Mr. X buys a house worth $180,000. He spends his whole life paying down the mortgage. Now he has $170,000 worth of equity, as Dean said. His mortgage was worth $180,000, so that means he still owes $10,000. That is, the $170,000 of wealth already includes the equity he's accumulated.
...
written by Jay, June 23, 2012 9:46
What ordinary person doesn't know a senior that needs Social Security or Medicare? It is obvious only wealthy, self-interested people are for something like this.These banks have been salivating for years about the prospect of something like Social Security being privatized and they could use that money to place even bigger bets or collect management fees.
...
written by Kat, June 24, 2012 11:43
Please, bless us with a post commenting on Rahm's brother's cockamamie plan to distribute wealth upward.
coberly
written by Andrew Solarski, June 24, 2012 3:58
btw, you forgot to count the "present value" of all those social security checks in the wealth of old people.

If you want to bring future payments into the equation fine but this will inflate the wealth estimate of both groups old and young as they both are owed this future income. And if productivity growth continues as it has since SS's inception, the present value of the younger person's SS obligation is greater than an older persons. Assuming the Petersen crowd doesn't steal it all and make this issue pointless.
At the median level, NO age group in America is doing well.
written by John Wright, June 24, 2012 6:18
If we assume the median household over age 65 lives in a less expensive house of about 100K, then they have about 80K to invest in what George W. Bush once called "the ownership society".

Let's say the over 65 group achieves a consistent 10% return on this 80K, I don't know how they do this, but assume they do.

This gives them a return on their investments of 8K/year.
This is roughly equivalent to a $4/hour job.

My point is the wealth of the median American family after 65 is insufficient to make much of a difference in their income stream. The median family is quite dependent on social security and Medicare.

So, the neglected story in these articles is that the median net wealth mathematically can't provide much income unless the elderly are able to invest and achieve better than Warren Buffett returns.

As the median is where 50% of the population is above and 50% below, the percentage of Americans that must substantially rely on social security and medicare may be higher than 75%.

One solution I see is to reuse the flat tax idea that was promoted by Steve Forbes.

Except this would be a social security flat tax that applies to all income, including capital gains, interest and dividends, as the social security income cap would be removed.

So this flat tax would also be on the carried interest income so popular with Wall Street.

Maybe we can get Steve Forbes to lead the campaign?

Health care is so costly because ignorant and/or self-seeking politicos want it to be.
written by Rachel, June 25, 2012 9:45
The elderly, and most patients, derive little benefit from health care that costs so much more than it needs to cost. Medicare patients do not receive much better care than patients in France or Germany. They only receive more costly care. It is the various "providers," medical specialists, drug-companies, imaging services, who make the big profits.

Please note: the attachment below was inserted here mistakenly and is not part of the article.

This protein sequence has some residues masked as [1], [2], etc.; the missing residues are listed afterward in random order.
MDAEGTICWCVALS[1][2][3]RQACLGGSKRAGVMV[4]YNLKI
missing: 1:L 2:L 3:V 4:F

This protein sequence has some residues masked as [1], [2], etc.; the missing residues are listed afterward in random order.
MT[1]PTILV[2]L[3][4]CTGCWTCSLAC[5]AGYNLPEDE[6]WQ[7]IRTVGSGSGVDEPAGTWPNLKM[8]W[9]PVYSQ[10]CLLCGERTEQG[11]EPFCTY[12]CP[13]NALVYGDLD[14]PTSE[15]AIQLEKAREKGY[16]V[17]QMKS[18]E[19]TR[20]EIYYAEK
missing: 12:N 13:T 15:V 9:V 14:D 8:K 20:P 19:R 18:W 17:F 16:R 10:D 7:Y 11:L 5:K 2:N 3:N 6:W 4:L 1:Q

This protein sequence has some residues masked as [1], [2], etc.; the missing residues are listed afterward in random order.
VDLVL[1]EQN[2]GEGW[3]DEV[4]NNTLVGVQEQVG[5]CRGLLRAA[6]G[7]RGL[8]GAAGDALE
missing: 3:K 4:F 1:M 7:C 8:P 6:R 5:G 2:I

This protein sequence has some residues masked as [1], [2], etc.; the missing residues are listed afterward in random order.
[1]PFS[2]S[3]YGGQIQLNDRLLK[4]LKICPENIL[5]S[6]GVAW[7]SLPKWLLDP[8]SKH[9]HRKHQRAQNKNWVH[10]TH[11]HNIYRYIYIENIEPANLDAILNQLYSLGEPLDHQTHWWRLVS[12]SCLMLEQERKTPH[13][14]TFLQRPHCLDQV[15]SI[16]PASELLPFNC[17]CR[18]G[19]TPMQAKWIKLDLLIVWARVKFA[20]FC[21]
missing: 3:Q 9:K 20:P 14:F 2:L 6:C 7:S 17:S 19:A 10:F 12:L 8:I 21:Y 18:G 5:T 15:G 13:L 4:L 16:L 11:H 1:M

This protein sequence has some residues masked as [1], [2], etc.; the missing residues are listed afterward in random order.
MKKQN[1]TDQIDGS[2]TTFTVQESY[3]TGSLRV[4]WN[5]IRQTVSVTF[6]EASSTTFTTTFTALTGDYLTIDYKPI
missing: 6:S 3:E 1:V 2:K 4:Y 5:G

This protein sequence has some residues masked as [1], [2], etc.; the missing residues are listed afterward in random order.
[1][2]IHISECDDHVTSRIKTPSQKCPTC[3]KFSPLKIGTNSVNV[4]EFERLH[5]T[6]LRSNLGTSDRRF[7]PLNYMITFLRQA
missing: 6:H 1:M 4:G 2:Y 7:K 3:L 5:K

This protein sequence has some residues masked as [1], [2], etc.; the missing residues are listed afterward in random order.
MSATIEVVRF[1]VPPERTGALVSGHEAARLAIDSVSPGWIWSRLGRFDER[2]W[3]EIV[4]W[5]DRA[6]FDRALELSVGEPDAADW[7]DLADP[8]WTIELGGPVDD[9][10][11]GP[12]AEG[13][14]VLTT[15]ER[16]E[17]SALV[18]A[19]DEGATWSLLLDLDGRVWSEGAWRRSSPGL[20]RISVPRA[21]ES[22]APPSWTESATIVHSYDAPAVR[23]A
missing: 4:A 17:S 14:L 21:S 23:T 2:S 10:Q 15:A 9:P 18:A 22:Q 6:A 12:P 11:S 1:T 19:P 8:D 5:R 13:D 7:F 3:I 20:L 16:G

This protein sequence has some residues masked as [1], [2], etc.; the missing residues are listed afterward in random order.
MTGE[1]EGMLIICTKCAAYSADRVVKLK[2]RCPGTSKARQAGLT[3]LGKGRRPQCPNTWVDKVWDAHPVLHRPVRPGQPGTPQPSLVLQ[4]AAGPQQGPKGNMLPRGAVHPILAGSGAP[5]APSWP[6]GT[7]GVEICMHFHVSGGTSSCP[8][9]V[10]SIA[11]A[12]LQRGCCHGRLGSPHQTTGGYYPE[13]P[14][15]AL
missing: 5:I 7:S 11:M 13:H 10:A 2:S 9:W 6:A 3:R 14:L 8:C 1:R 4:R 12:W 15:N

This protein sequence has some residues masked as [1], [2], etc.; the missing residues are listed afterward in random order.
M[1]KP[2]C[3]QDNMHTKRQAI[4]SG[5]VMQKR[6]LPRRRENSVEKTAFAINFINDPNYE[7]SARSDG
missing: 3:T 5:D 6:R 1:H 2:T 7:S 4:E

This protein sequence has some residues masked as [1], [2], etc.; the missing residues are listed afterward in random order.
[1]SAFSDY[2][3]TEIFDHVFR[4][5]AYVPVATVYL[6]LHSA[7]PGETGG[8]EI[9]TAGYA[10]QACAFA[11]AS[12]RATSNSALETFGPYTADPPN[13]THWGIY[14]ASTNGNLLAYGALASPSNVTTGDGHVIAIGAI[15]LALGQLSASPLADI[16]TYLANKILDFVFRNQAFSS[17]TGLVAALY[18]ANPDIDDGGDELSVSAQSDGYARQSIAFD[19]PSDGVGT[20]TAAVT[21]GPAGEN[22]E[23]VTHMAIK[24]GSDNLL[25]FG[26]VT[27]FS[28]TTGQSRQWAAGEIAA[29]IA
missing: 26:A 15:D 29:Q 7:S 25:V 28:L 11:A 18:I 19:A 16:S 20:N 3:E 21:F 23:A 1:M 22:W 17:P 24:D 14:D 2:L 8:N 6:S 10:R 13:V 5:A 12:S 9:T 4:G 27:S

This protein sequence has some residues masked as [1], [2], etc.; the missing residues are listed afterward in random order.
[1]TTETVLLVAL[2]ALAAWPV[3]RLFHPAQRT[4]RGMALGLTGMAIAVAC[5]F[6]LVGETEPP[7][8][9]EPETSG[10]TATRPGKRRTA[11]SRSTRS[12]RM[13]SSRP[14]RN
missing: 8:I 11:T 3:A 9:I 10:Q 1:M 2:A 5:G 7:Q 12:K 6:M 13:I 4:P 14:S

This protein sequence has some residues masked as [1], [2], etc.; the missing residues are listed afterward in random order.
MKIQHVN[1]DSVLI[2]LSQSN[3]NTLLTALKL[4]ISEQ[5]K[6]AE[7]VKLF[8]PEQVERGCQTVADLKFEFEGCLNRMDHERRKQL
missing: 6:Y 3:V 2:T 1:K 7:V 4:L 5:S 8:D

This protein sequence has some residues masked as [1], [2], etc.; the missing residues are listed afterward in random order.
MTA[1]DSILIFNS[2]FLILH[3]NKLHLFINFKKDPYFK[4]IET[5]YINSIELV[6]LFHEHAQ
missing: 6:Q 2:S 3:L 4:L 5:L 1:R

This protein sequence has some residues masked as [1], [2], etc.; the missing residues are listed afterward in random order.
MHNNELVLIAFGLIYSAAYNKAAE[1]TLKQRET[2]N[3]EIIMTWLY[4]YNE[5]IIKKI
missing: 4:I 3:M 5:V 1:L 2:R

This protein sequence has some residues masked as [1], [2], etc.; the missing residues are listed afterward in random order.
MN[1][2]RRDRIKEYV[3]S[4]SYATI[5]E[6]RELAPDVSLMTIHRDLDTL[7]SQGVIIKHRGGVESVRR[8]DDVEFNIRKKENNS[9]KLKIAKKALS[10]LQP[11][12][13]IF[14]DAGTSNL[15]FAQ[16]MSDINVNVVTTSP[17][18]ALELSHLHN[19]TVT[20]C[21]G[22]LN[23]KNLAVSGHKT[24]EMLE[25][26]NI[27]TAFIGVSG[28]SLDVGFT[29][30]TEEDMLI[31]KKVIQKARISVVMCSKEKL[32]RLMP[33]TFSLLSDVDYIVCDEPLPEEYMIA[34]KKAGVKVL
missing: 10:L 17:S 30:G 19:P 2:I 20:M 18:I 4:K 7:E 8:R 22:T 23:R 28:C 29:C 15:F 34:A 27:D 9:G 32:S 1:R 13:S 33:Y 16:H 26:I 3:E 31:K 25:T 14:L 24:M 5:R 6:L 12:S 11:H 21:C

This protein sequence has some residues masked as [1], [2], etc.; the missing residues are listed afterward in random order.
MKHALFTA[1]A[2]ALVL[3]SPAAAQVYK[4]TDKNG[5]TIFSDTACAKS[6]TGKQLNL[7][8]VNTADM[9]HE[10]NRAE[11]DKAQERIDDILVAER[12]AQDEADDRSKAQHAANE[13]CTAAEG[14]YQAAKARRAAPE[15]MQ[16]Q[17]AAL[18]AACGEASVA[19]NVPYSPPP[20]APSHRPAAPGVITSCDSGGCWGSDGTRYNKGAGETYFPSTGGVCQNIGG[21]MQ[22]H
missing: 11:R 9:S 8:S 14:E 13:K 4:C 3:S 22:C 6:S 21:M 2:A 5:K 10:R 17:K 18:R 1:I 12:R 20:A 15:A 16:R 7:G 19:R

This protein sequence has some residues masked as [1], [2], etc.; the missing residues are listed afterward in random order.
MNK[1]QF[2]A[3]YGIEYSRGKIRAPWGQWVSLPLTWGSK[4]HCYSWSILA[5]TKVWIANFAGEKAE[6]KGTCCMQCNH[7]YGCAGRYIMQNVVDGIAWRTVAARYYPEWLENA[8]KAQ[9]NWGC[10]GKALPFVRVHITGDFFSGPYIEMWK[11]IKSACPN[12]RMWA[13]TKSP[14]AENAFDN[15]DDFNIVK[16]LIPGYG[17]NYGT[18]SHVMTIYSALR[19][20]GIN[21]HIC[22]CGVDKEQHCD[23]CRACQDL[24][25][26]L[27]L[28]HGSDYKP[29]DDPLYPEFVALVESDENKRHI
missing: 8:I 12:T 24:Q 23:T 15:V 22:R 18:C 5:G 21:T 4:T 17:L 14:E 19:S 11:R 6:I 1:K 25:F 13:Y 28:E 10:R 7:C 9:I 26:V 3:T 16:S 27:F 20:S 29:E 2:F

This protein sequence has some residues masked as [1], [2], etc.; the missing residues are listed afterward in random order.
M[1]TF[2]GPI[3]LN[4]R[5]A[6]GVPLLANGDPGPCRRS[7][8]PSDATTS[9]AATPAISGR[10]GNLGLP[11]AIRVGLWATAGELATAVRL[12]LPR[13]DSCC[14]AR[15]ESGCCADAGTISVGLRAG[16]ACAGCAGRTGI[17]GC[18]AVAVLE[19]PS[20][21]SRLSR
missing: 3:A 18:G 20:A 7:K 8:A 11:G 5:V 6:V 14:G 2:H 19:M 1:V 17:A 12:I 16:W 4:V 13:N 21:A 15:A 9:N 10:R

So why blame the Medicare patients, instead of the politicians and ill-informed or biassed "opinion leaders" who fail to acknowledge the true state of affairs?
Asset values
written by Mike B), June 25, 2012 8:07
The price of gold was something like $300 an ounce back in the 90s. Gold's going for over $1,500 an ounce now. The value of gold is the same, the price has gone up because the money it is priced in has gone down, down, down in value. As a worker, I saved and saved and saved for my retirement. I saved in money which could buy an ounce of gold for $300. I now have assets in USD which have been cut in half or more.

Our rulers' mendacity knows no bounds. We workers produce the wealth for them to accumulate in exchange for wages and a social wage which have both been cut one way or another by the politicians we elect and the wage system we support with our labour.

What is it? About 88% of the wealth of the USA ends up in the control/ownership of 10% of the people.
Those "rich" geezers ain't so wealthy!
written by Fred Donaldson, June 26, 2012 10:08
Census Bureau median household income in the past 12 months (in 2010 inflation-adjusted dollars) --
Total:51,914
Householder under 25 years26,465
Householder 25 to 44 years57,132
Householder 45 to 64 years63,398
Householder 65 years and over33,906

Thought the people over 65 had all the income?
I think there's a factual error here...
written by Benoit, June 26, 2012 12:56
The paper actually looks at "net worth (all assets minus all debts)" so I think that the study is correct and not misleading. This would be the 1st time in years I see an error by Dean Baker...
...
written by John Wright, June 27, 2012 1:26
I believe Dean's calculation is correct.

If a family has a median price level house with value of 180K and a 10K mortgage, they have a net worth of 170K.

Of course this requires they have no other financial assets of note, otherwise they must have a higher mortgage to have the same net equity.

Net Equity = assets - liabilities.

For the example numbers:

170K = 180K(house value) -10K (mortgage)

The conclusion is the same, at the median level, the net worth of the older households will not go far.

They absolutely require a healthy social security system and Medicare.

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About Beat the Press

Dean Baker is co-director of the Center for Economic and Policy Research in Washington, D.C. He is the author of several books, his latest being The End of Loser Liberalism: Making Markets Progressive. Read more about Dean.